Valdosta Daily Times


June 16, 2013

The Barn & Indoor Market

If you need it, they have it

LAKE PARK — You can find a lot of things at The Barn & Indoor Market. The store’s motto is “If we ain’t got it, you don’t need it!” But one of the greatest things you can find are the stories.

There’s a wealth of unique items at The Barn, each one with a story behind it.

Take John Wayne, for instance. He’s the first thing you see when you walk in, mounted on his horse. It’s a piece that L.A. Gilbert, who runs The Barn, along with his wife, Cathy, happened on by accident, sitting at the kitchen table of a family he was meeting to look at a few pieces they wanted to sell to him.

After spending a few weeks haggling back and forth, Wayne took up his current place next to the door of The Barn. L.A. insists Wayne is for sell at the right price; Cathy insists he is not.

Or take a photo from the 1890s that used to hang on the wall. One day, a woman walked in, saw the photo from 30 yards away, and declared it was her great-uncle. She proceeded to name the photography company in Tennessee that took the photograph and the town where the company was located. Sure enough, she was right. She bought the photograph that day.

Items like these are sprinkled throughout The Barn. A piece of “tramp art” from the 1930s. An old Jack Daniel’s whiskey barrel. An ornate wood-burning heater from the Victorian era. A rare vase from 1909. A nine-square painting from artist Li-Leger.

Then there’s the story of L.A. and Cathy.

“I had always been interested in picking,” said L.A. “In the last couple of years, I just got more into it.”

L.A. had been picking for 30 years or so, buying pieces and reselling out of his home.

“I went for John Deere stuff, and those old small farm tools, made out of wood and iron.”

Cathy’s dad was a picker as well and it was her father who got L.A. more involved in it, to the point where he and Cathy started thinking they might want to sell a little more than just out of their house.

They started selling out of the Lake Park Flea Market, doing a decent business. But when it closed, L.A. and Cathy started looking for another option. They hit upon their current location, 5205 Mill Store Plaza Road in the Lake Park Outlet Mall, but they didn’t think they’d be able to use the whole building, which is sizable. They talked with some of their friends and fellow merchants from the flea market and found some of them were interested in a place as well. The Gilberts decided to split the building in half: on one side, The Barn, and on the other, the Indoor Market.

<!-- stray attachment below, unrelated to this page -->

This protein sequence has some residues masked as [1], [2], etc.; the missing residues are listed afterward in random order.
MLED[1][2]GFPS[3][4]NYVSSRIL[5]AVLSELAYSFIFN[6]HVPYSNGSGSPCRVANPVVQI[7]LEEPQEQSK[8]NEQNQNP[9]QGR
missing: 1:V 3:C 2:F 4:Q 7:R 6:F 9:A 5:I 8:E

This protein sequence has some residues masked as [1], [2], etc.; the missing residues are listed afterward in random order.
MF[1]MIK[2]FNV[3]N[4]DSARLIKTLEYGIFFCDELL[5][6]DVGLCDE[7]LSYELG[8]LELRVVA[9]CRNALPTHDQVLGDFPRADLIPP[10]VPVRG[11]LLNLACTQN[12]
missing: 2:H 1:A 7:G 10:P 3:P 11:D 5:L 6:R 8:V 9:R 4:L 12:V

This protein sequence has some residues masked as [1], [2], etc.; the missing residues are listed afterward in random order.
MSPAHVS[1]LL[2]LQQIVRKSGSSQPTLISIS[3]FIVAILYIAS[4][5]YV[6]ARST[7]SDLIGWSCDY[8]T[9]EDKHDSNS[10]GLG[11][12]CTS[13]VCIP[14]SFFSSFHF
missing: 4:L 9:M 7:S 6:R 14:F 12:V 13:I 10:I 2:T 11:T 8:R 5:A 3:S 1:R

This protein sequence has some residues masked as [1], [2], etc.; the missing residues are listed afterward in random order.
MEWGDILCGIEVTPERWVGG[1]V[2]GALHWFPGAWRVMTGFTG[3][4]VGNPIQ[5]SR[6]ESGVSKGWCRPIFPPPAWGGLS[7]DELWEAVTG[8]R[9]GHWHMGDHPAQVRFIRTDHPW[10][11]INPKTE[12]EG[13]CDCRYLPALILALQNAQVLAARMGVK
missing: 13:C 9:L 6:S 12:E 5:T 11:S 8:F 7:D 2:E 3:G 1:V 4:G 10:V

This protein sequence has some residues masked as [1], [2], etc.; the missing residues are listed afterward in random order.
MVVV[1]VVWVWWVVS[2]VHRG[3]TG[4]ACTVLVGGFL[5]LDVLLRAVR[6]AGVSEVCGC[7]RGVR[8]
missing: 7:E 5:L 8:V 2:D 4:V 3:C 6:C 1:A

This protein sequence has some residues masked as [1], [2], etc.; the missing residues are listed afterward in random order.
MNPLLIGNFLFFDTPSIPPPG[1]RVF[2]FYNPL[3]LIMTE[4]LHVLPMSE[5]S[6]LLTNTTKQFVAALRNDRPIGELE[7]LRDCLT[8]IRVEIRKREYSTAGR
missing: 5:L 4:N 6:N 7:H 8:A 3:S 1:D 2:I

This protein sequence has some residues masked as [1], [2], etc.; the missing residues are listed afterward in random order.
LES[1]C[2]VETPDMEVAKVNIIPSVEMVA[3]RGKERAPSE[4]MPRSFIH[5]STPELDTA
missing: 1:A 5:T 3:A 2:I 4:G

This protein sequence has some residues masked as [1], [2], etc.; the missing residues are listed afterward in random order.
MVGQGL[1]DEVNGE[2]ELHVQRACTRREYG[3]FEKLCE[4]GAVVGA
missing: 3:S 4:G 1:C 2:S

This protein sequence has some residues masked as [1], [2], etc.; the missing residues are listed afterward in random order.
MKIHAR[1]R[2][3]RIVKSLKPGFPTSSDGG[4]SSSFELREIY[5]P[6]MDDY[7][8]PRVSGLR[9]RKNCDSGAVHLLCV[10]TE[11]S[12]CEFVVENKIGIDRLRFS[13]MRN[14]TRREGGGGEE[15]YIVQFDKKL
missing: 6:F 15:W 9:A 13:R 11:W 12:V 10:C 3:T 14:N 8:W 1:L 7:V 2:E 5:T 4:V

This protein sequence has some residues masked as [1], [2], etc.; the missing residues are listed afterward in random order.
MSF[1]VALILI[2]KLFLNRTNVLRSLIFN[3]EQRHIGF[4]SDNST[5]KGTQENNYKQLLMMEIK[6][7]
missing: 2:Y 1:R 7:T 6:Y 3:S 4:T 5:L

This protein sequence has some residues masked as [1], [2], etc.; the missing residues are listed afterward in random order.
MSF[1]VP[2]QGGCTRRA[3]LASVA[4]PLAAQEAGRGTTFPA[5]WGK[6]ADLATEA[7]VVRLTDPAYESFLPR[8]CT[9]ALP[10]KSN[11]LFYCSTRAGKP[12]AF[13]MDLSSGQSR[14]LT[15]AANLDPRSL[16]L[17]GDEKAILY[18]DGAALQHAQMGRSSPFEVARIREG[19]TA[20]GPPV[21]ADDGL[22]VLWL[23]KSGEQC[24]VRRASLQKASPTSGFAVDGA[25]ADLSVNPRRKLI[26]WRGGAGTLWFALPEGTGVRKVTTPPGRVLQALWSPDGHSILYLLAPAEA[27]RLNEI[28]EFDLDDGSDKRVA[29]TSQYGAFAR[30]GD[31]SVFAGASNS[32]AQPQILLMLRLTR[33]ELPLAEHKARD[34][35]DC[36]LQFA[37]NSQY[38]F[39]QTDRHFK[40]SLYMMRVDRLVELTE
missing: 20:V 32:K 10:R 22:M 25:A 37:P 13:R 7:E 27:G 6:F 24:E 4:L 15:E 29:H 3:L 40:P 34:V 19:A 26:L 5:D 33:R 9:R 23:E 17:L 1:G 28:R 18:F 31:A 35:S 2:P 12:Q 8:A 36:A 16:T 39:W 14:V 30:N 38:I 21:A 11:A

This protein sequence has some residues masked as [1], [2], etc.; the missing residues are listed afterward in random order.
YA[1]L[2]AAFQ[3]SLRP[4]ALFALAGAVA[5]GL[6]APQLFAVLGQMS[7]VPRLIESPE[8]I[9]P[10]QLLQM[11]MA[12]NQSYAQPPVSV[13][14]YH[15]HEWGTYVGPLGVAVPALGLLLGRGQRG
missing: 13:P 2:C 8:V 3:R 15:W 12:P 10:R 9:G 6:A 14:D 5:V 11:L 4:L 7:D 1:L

They opened last year in October. Slowly, word-of-mouth started spreading. More customers started coming in, especially on the weekends, and more merchants started coming, wanting to rent space on the Indoor Market side.

“We’re trying to make this work, career-wise,” said Cathy.

“It’s turned out well,” said L.A. “Right now, we’re 85 percent full on stall rentals.”

The Indoor Market offers L.A. and Cathy a way to diversify, to add more variety to the store. If you’re not looking for a 19th century wood-burning heater, but, say, a pair of sunglasses, some sports memorabilia, a paperback, or a used video game, then you can find it, thanks to

the other vendors.

“People like to come in when the merchants are in,” said L.A. “If they’re at their tables, you can haggle with them. If not, you just have to pay upfront for the listed price.”

“One week you’re selling a lot of one, next week it’s the other,” said Cathy. “Or we’ll have something on the floor for months, then as soon as it sells five other people come in looking for it.”

While The Barn doesn’t buy or sell clothing, it is willing to look at most anything else, whether that means planning a house call or looking at what you have brought with you in the parking lot. What they find they can’t use, they donate to KC’s Thrift Shop a few stores over or Goodwill.

“We have to set up house call appointments in advance,” said L.A. “But I go all over: Georgia, Florida, South Carolina, Tennessee, Alabama.”

The Barn and Indoor Market is open 10 a.m.-6 p.m. Wednesday through Saturday, and 1-5 p.m. Sundays.

More information, including stall rentals and house call appointments: Call (229) 560-2341; or visit the website,

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